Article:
Communication is the cornerstone of all successful relationships, including relationships with our children. It has been said that 93% of communication is not the words that we use, but the combination of our body language, voice tone, and other non-verbal cues. Think about the communication you have with others--whether it's verbal or non-verbal. Sometimes, how we say something has more of an impact then what we say. In adoption, research shows that open communication is vitally important.
Every family develops its own distinct culture, often including the details of their own specific communication styles. For families formed through adoption, this may require integration of the adopted child’s communication style with the adoptive family’s communication style, thus creating a need for new styles of communication. Unsuccessful communications between parents and children can create frustration, anger, and confusion, which can eventually drive families apart and even destroy those relationships. Therefore it is essential to be open and tell them THEIR truths (i.e. adoption story, birth family history, sibling information, etc). This can be difficult at times, but it's in the child's best interest to know their history and be able to discuss it in a positive way. Telling a child their truths in increments is usually the most successful. We recommend starting as soon as they are adopted, keeping in mind the younger they are, the less details you will share. However, by the time they reach their teen years, they should know their entire history. This helps them develop a positive identity and builds trust between parents and children, which is what we all want for our children.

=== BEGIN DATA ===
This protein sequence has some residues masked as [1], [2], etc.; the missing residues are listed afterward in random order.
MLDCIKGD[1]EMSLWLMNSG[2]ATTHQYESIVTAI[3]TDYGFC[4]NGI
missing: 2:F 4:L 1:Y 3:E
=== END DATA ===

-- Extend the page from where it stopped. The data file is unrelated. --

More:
In this section, you will find access to services and articles to help you improve your communication skills and understanding of communication with your adopted child.